Saturday, January 19, 2008
Burgundy Ties It All Together...
This front yard that I designed a few years ago is really starting to come together. It's my favorite garden of my career, partly because of the challenge of a very small lot mixed with clients with adventurous taste and a lust for many plants. The key to taming a lot of variety is to have a harmonizing theme, in this case, burgundy foliage and "trim."
If you've read this blog before, you know that I'm all about balancing harmony and contrast. So here's the recipe.
Obviously, the dominant player in this section of the front yard is the Canadian Redbud (like Canada doesn't already rock!) with it's heart-shaped leaves, stunning tiny deep pink flowers before the leaves pop, and an "architecture" that creates horizontal planes of foliage. The big contrast is the yellow flowering Poker Plant (Kniphofia 'Malibu') with its strong upright form, grassy leaves and brilliant flowers. You have to admit that it's pretty much the antithesis of the Redbud.
But growing right under the Redbud is Cape Reed (Chondropetalum tectorum) which at a quick glance appears to be a stiff, tall grass. It's actually in the Restio family (South Africa), which commonly share a brownish sheath that drops off in summer to reveal a brown band at regular intervals along each leaf. The brown band, though subtle, closely resembles the burgundy foliage of the tree, so a harmonizing element is brought in, even though the forms of the two plants vary wildly.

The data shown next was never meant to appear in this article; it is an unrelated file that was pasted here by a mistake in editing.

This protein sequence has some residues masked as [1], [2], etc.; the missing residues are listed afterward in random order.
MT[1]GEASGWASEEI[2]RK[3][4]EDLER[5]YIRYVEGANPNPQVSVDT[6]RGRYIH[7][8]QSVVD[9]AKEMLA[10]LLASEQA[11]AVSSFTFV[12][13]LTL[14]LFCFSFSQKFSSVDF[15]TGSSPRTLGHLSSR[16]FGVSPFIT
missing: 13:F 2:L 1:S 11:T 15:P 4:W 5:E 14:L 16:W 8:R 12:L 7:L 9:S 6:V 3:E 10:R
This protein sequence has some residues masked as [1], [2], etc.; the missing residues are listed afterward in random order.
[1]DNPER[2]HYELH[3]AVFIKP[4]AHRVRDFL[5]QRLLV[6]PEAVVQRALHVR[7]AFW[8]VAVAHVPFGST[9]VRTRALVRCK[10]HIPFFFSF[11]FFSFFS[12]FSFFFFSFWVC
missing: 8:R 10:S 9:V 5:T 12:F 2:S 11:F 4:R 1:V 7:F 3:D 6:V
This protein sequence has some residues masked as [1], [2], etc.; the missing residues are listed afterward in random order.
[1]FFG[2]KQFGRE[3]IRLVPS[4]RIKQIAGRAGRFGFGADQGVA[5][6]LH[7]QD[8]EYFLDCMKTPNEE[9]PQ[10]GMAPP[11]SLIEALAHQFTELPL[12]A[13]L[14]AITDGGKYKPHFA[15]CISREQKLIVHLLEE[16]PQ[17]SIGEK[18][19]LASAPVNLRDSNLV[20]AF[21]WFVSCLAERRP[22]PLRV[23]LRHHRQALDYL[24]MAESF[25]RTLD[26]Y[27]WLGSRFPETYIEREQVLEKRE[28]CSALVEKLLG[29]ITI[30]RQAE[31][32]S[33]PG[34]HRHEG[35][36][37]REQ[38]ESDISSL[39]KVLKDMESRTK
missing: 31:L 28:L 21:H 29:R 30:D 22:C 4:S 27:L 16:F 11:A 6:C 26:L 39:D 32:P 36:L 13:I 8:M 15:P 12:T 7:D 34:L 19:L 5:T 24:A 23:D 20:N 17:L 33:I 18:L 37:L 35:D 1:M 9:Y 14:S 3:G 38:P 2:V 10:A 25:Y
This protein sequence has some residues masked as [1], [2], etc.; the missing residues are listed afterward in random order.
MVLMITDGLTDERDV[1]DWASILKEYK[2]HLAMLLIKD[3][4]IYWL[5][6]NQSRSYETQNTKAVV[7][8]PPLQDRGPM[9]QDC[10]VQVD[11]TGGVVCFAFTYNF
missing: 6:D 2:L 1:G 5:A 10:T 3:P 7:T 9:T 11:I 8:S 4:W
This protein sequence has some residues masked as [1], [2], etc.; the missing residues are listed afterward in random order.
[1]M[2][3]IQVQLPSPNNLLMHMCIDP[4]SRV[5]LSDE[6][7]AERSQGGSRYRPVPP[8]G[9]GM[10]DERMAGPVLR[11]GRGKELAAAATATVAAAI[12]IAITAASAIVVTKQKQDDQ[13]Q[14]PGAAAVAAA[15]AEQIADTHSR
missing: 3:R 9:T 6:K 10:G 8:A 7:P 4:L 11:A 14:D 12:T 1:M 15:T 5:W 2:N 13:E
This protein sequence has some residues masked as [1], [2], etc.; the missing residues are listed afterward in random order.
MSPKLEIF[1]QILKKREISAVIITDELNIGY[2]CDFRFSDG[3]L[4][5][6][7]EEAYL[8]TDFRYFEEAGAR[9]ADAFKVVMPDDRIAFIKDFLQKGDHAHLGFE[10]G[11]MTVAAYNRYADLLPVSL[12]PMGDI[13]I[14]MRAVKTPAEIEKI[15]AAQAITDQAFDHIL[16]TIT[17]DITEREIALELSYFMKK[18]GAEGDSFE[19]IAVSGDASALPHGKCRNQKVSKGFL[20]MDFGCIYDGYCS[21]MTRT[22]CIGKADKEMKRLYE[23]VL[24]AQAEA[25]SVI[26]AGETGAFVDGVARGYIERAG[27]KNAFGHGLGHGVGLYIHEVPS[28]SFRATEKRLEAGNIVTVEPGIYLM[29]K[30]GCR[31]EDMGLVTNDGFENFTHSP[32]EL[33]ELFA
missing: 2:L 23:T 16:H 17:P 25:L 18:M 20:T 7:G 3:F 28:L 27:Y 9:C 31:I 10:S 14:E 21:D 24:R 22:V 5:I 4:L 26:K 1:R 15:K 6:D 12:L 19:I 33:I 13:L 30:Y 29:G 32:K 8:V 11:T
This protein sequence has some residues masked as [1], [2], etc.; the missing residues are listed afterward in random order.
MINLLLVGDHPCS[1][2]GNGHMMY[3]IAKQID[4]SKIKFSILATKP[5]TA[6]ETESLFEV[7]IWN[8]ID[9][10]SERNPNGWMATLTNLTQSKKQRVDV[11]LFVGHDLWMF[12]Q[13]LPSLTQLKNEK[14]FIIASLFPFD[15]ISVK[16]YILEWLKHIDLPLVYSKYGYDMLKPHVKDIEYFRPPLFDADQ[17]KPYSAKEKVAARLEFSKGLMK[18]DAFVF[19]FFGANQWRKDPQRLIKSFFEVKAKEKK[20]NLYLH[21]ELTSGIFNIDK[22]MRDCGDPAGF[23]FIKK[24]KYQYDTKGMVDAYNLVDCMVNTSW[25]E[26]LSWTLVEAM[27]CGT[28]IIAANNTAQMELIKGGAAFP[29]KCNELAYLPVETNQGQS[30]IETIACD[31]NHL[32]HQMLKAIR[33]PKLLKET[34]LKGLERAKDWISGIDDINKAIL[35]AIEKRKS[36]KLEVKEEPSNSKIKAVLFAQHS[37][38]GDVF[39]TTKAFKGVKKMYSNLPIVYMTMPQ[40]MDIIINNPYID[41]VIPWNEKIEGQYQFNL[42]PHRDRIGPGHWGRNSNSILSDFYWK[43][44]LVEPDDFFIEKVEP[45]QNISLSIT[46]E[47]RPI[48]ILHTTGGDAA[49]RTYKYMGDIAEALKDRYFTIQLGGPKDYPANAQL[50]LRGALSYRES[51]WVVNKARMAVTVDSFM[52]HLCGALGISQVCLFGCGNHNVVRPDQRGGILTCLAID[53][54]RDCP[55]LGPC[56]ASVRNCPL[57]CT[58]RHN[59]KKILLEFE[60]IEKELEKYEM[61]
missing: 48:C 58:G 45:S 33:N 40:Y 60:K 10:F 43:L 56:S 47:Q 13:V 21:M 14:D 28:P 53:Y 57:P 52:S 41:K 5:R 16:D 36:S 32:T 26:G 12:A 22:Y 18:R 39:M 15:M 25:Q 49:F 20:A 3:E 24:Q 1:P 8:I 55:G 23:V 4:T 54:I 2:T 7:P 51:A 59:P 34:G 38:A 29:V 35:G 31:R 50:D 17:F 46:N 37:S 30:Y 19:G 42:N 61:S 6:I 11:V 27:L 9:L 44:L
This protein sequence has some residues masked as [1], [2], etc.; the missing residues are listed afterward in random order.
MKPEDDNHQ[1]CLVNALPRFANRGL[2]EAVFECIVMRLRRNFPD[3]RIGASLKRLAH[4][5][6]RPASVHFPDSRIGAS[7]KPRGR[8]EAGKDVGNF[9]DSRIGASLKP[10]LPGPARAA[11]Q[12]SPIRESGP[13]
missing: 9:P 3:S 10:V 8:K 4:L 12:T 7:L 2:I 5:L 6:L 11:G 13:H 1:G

Now for something to pick up the foliage color of the Redbud, but in a completely different form.
Behold the plum-colored Persicaria 'Red Dragon', a vigorous perennial related to Knotweed (Polygonum). It gets about 3' high, sprawls to about 5' wide, but takes well to being whacked back heavily at least once (and sometimes twice) a year. It's controllable, but give it space, because it's one of the most graceful plants when you let it do its thing. Persicaria even has a dainty white flower for most of the growing season.
This last shot shows the back side of the same bed, shot through the foliage of my favorite grass - Miscanthus 'Morning Light'.
The blue flower / silver foliage perennial is Germander Sage (Salvia chamaedryoides), with one of the two Redbuds in the background. Again, the silver provides a stark contrast, but it's all balanced out by the dominant burgundy foliage of the key players.
Perhaps you can't grow these exact plant combinations in your area, but use this as a template for combining a few of your local plants and you'll have a fun composition.